The Google Play Books app just received a substantial update, bringing the app to version 2.6.31 on compatible devices. Here's the changelog:
Added highlighting, notes, dictionary, "Places" info cards, translation, sepia mode, and sliding page-turn. Fixed crashes on launch on certain devices including HTC Wildfire.
In "Flowing Text" books, you can tap & hold to select some text and then - Highlight Add notes - Translate - See definition in dictionary info cards - See a map and Wikipedia snippet in "Places" info cards, if the selected text is a place.
Point-and-click adventure games and I have a little bit of a problem with each other.
No matter how hard I try, I can never really escape the weird cycle of clicking on everything possible in an effort to get something to work instead of methodically assessing my situation and thinking about what works. Perhaps it's part personal fault and part game design, but it really frustrates me when the most efficient way of progressing is just using every item in every possible way - something will eventually click, right?
It's National Custom Launcher Update Day! Didn't you know? Hot on the heels of Nova Launcher's recent update, Apex Launcher was also bumped up to v1.3. Only, with that update, the launcher decided to FC every time it was opened. Bummer.
You can't keep a good launcher down, so the Apex team just pushed a point update to the launcher - bringing it to v.1.3.1 - that fixes the FC issue, so it works like a top now.
One of the biggest drawbacks to new versions of Android is that it can take forever for the new features to roll out to current users. For launcher-specific items, though, we can always count on developers to bring us up to speed. Nova Launcher has done just that with several Jelly Bean-esque add-ons to its ICS-compatible app, including automatic rearranging of desktop elements, and the ability to fling apps and widgets away to remove them from your homescreen.
Following the release of of its updated app earlier this month, Netflix has officially launched its new Android interface today for users running Android 2.3 (Gingerbread) or later on their smartphones.
The new interface manages to fit a lot of content on your screen at once, and users will notice that there is a new 'continue watching' row at the top of the screen. This feature has been available on tablets for a while, but this latest update shows the content that you've recently been watching, and lets you continue from the point where you left off.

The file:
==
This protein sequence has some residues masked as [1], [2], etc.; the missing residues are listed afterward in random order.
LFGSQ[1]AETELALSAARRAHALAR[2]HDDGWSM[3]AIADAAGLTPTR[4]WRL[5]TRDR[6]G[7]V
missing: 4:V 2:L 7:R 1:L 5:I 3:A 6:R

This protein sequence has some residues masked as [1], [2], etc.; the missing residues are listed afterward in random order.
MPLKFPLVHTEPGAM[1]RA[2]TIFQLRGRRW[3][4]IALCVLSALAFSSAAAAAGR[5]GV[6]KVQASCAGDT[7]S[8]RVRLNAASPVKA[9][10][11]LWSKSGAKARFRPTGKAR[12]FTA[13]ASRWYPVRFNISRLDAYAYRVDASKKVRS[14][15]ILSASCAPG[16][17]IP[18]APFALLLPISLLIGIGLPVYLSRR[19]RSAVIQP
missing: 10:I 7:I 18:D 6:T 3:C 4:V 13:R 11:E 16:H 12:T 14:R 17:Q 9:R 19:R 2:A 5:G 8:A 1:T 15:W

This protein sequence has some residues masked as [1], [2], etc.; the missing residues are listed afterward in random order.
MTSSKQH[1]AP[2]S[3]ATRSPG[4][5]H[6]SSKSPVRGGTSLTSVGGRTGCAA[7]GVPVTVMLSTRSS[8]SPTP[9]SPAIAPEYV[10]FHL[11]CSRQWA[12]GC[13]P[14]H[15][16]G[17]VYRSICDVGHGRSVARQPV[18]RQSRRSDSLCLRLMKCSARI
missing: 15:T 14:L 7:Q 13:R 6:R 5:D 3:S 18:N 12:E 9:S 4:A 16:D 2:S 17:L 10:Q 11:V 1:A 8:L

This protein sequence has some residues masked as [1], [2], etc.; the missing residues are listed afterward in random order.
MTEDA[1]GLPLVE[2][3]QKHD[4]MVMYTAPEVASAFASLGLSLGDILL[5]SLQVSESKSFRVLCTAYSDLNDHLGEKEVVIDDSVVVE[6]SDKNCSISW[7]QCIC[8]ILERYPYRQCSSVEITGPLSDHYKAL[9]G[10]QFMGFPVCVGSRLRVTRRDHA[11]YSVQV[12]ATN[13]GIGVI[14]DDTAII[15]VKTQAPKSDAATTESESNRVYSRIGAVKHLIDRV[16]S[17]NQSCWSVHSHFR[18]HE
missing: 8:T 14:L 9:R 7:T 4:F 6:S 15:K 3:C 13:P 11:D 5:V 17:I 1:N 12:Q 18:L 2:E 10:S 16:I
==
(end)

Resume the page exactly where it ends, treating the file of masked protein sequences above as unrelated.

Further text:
The Redbox movie and video game rental kiosks that seem to be at every McDonald's, Walgreens, Walmart, and umpteen other locations across the country are easily one of the most convenient ways to get your entertainment fix. If Redboxes in your town are anything like they are in mine, however, there's always a line of people. Instead of standing around waiting for you chance to grab The Cabin in the Woods, though, you could fire up the recently updated Android App.
Real innovation is suddenly becoming depressingly rare in the mobile space: look no further than the army of Temple Run clones that have come out in the last few months. Sure, most are fun, and some even eclipse the original (see Agent Dash), but they're all copying game mechanics pretty shamelessly. In this environment, it's so refreshing to see something like Fort Courage: a new game that adds compelling and exciting elements to an old formula.
Anyone who reads this blog often knows my disdain for touch-controls on mobile games. There are a few titles out there that are intuitive enough, like NBA Jam, Dark Meadow, and Horn, but past that, most games are just awkward to play. Thus, if a game supports it, I usually use some sort of controller, be it Bluetooth or USB. While that's practical enough at home, large controllers are too cumbersome for gaming on-the-go.
Noodlecake, the makers of Trainyard, HueBrix, and Continuity, have just made available their latest entry in the Play Store, Velocispider. Before continuing, I should explain that Velocispider's titular protagonist is a half dinosaur, half spider robot. Knowing that, the rest of the game's characters are relatively sensible.
The premise of the game is simple – you are a robot spider dinosaur with rare eggs to protect. The CEO of the Robot Seafood Corporation wants those eggs, and will send thousands of enemies your way over the span of 20 levels.
This may shock some of you, but there's a surprisingly small amount of overlap between tech bloggers and fantasy sports players. (Careful, gentle readers - you don't want to become over-gasped.) So it was with some confusion that I found a new official NFL fantasy football app, when there are already two published in the Play Store. The latest, NFLRUSH, is something of a toned-down, kid-friendly version of fantasy: instead of carefully picking your team at the beginning of the season and trading with your league-mates each week, NFLRUSH allows kids to pick a fresh roster after every game.